autism

A Brilliant Young Mind: A Movie Review

brilliantyoungmind
I have mixed feelings about this film. On the one hand, it can be interesting or informative to an outsider of Autism/Asperger’s and perchance relatable to those familiar with said conditions. But, on the other hand, it feels kinda forced, sorta unrealistic and rather unfinished. Why Rotten Tomatoes? Why 86%?!

Inspired by real events, A Brilliant Young Mind follows the relationship between an Autistic student and his clicheingly (is that a word?) troubled teacher – whose roles are often reversed which makes you ponder and all that shizz.

Moreover, obviously looking to please a broad audience, it taps into the unfathomable power and experience of first love – a possible explanation of the overly generous 86%.

Now, of the many aspects that don’t work this film…
One, how do all of the Chinese students speak perfect English? That, I can tell you from first-hand experience is not how it is. Two, Nathan isn’t “close” with his mother. Well, in the sense that he was with his deceased father (sorry, not much of a spoiler). And as awkward as their relationship is to watch, with his mother frustratingly trying and trying and trying to win him over – to the point where she is stuffing fries up her nostrils, yep – nothing happens. Actually, the relationships (except for the minor exception of Nathan and Jo’s) go nowhere. The characters don’t change from beginning to end. I’m no writing expert but isn’t that, like, a major requirement? Which brings me to my next point…The characters are shallow. For example, Nathan’s mum has just one expression: a sort-of chirpy desperation which she wears from beginning to finish. Lastly, I felt awful for that show-offy (though he couldn’t help it? He was clearly troubled) kid who everyone ended up shunning in the end. Whatever happened to him? Last we saw, he was cutting himself? Where is my closure Mr. Director? Where?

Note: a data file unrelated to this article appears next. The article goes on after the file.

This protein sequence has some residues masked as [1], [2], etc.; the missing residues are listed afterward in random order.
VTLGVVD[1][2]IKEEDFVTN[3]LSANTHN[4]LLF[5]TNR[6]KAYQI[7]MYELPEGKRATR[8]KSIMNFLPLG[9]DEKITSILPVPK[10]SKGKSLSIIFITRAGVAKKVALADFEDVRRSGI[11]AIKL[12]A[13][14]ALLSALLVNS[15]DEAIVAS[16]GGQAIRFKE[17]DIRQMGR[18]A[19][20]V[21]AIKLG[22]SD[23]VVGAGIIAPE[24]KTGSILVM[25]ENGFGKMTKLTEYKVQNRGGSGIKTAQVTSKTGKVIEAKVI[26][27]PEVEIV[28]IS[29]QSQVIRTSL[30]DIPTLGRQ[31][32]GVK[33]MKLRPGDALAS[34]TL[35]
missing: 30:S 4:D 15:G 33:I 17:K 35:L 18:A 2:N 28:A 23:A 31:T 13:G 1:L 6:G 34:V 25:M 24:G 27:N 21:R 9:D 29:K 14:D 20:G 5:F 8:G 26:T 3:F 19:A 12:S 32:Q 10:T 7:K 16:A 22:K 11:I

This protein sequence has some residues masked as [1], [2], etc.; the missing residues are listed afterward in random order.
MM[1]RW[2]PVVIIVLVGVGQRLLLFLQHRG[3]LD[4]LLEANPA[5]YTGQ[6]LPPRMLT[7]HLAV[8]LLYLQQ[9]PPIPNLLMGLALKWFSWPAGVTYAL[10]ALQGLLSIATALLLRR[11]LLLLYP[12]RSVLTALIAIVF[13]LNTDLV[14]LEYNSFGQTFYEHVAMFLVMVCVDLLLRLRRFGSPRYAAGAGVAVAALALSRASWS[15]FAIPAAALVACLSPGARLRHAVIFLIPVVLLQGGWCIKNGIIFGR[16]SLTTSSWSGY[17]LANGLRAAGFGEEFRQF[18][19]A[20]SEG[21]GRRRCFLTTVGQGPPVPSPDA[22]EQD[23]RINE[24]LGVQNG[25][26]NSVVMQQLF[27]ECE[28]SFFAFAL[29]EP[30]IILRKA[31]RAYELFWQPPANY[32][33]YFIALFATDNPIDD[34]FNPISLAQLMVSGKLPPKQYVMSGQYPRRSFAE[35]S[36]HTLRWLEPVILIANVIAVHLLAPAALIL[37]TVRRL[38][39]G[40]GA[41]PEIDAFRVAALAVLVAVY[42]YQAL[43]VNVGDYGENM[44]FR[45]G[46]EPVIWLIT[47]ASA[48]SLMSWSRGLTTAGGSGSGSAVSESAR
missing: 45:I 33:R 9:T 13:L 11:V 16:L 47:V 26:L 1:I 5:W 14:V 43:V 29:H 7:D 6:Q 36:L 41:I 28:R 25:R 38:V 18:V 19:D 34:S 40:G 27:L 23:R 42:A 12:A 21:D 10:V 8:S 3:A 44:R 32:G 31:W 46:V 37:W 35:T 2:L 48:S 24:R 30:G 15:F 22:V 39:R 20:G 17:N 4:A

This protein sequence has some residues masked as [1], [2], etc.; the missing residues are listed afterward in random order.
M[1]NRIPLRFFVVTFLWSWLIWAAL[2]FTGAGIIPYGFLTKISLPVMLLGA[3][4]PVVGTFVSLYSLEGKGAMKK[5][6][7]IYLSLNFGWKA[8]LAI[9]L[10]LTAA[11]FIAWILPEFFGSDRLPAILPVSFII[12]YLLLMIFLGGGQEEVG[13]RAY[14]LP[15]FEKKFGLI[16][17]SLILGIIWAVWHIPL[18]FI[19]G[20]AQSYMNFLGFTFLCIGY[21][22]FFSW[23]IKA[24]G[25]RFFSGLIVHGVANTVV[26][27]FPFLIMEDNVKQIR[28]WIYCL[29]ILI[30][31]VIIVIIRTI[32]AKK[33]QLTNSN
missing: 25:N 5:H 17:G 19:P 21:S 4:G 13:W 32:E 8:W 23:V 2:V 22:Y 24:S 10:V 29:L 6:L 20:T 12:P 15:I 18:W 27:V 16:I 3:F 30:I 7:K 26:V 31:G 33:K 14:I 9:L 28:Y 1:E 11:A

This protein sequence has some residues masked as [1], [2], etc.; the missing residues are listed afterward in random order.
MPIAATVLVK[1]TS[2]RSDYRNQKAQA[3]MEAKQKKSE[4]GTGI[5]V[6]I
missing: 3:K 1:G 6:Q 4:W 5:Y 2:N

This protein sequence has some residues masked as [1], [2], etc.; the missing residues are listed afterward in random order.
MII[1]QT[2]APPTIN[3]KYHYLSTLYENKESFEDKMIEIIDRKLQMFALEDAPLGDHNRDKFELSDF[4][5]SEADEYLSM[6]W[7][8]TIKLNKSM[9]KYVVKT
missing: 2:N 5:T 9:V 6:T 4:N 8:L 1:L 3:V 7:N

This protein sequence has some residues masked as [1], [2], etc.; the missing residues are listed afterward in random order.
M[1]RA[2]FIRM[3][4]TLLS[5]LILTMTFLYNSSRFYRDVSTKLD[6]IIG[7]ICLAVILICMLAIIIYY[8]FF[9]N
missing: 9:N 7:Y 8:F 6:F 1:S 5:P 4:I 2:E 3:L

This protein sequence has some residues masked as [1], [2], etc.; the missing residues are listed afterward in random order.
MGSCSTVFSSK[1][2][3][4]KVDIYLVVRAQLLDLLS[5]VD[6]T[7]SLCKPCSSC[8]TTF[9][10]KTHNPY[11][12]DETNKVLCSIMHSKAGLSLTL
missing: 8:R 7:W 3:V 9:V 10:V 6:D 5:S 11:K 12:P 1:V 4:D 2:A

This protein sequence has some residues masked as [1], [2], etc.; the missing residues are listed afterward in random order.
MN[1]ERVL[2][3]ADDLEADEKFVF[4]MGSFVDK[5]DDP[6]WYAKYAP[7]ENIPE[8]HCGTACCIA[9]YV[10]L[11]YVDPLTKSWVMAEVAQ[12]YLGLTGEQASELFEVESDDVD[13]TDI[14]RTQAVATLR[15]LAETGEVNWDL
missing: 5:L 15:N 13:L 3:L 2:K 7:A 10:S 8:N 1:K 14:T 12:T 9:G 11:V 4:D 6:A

All in all, it’s watchable and at times even sweet. It can allow you to think outside of your own perception and into the lives of those living with/around “disorder” or help you relate your own personal experiences if you’re already familiar but as farm as e film goes, it does not break new cement. In my South African bestie’s lingo, “no ways”.

2.9/5